Although the government has dangled early-out offers before 11,480 workers this year, preliminary data from agencies indicate relatively few are taking advantage of the chance to retire much earlier than they planned -- in some cases as young as age 43 -- on immediate (but sometimes reduced) pensions.

Normally, about one in every six workers takes the early-out bait. So far this year, only about one of every eight is pulling the plug early, based on available (but incomplete) reports to agencies.

Officials don't know what, if anything, the low acceptance rate means. Some speculate that employees may be staying because the offers come at a time when the non-federal job market in many areas is tightening. Others think that employees may be holding out to see if Congress will sweeten the early retirement offers, although that is unlikely.

Rep. Barbara Boxer (D-Calif.) has introduced a bill that would give Defense Department civilians a pension bonus sweetener -- adding an extra five years of credit to their age or service time -- if they will leave early. The bill doesn't appear to be going anywhere, but personnel officials say many employees seem to be delaying early retirement decisions in hopes that the legislation will become law.

Congress first authorized early outs in 1973 to help the Defense Department trim its civilian work force after the Vietnam War. That year the Defense Department offered any of its eligible civilian workers the chance to take early retirement. About 13,000 of the approximately 14,400 government workers who took early retirement came from Army, Navy, Air Force or other Defense agencies. Since then, about 3,100 workers take early retirement each year.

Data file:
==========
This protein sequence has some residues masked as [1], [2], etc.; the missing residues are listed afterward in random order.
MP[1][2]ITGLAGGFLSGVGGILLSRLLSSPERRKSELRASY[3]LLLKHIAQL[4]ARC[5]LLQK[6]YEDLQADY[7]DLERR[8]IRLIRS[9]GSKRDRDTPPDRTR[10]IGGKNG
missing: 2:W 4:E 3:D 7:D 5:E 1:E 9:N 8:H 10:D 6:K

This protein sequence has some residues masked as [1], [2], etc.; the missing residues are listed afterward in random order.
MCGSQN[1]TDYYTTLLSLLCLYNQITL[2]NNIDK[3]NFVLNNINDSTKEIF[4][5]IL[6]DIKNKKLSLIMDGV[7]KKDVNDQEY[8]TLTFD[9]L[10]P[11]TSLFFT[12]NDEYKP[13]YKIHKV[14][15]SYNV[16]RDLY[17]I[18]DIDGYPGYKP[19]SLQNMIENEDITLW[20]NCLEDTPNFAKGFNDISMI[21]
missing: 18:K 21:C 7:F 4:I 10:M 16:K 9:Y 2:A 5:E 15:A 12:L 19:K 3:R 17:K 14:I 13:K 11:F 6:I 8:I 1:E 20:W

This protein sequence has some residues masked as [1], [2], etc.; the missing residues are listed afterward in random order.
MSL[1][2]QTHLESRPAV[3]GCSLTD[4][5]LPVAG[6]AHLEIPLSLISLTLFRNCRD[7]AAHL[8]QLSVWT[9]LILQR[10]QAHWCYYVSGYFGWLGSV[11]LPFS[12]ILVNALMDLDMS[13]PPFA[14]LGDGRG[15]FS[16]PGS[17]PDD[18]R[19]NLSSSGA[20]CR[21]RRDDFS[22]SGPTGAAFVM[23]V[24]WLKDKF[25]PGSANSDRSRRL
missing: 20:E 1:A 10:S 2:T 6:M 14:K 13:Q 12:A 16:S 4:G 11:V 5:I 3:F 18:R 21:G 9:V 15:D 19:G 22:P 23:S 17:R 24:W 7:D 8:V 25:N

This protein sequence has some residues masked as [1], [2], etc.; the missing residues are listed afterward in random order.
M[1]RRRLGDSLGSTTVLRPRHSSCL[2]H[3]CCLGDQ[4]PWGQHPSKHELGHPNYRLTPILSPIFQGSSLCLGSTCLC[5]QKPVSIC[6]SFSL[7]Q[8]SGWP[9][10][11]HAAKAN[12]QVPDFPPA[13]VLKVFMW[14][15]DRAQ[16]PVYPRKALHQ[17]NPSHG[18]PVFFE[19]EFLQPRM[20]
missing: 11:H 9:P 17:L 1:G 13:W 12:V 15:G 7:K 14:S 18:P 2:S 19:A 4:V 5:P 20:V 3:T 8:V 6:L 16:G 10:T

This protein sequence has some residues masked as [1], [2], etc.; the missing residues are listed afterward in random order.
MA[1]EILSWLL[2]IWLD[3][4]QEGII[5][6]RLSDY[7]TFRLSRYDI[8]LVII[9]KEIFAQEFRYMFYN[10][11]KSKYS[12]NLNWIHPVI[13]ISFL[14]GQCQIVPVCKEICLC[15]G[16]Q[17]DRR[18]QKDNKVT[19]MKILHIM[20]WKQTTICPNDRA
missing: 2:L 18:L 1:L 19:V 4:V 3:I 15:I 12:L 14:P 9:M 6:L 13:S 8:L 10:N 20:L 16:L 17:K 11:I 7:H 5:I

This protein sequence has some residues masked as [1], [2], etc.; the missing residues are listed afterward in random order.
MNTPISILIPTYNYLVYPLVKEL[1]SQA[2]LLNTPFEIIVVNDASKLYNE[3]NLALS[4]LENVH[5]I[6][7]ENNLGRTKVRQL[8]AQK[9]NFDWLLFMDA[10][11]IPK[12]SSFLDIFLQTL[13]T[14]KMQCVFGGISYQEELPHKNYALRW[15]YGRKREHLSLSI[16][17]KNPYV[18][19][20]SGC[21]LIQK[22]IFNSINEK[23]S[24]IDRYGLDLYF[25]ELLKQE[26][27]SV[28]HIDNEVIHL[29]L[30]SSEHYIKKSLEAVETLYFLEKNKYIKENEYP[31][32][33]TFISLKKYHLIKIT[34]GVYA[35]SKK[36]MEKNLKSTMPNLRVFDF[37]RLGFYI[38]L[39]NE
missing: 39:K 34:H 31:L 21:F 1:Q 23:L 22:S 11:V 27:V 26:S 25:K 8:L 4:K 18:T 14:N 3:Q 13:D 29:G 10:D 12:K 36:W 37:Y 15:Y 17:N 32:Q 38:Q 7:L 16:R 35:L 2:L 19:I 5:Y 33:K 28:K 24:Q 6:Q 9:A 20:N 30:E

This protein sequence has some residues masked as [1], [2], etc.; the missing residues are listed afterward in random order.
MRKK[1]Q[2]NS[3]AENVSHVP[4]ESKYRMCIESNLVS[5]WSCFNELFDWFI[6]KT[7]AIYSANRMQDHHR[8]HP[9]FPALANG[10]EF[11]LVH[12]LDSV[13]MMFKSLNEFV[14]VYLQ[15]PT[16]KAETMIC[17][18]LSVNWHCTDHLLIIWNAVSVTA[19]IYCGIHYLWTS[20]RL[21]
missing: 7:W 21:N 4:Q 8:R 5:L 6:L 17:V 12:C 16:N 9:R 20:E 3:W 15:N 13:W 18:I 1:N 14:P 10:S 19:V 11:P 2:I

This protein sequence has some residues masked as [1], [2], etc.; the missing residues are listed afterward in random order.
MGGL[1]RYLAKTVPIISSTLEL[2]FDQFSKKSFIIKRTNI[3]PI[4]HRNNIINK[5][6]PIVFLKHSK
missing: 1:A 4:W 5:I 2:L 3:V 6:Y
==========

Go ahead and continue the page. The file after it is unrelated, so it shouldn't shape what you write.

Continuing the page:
Some officials believe the early-out acceptance rate will jump when August retirement numbers are tabulated. Because of the current budget impasse, the status of the 50/50 lump-sum pension payment formula is in doubt. Many employees may have retired at the end of August to meet the deadline for ensuring that they get the option should Congress eliminate it or change the payout formula.

Of more than 700 workers eligible in the first-round of early retirements this year, agencies report only 91 takers so far. Early retirement means qualifying for immediate benefits if the worker is at least age 50 with 20 years of service, or any age with 25 years in government. Normally the earliest that employees can retire on immediate benefits is at age 55 with 30 years' service; age 60 with 20 years'; or age 62 with five years' service.


Thomas F. Jones has been named inspector in charge of the FBI's office of public affairs, meaning chief spokesman for the FBI. He's been with the bureau for 27 years.

William A. Hohns, 37, has been named to the number two job at the Government Printing Office. He had been a printing company executive in New Jersey.

Veldon Hall, C.B. Horton, Jerry Cooper and Sandra M. Ellixson were named best national office employees by the Farmers Home Administration.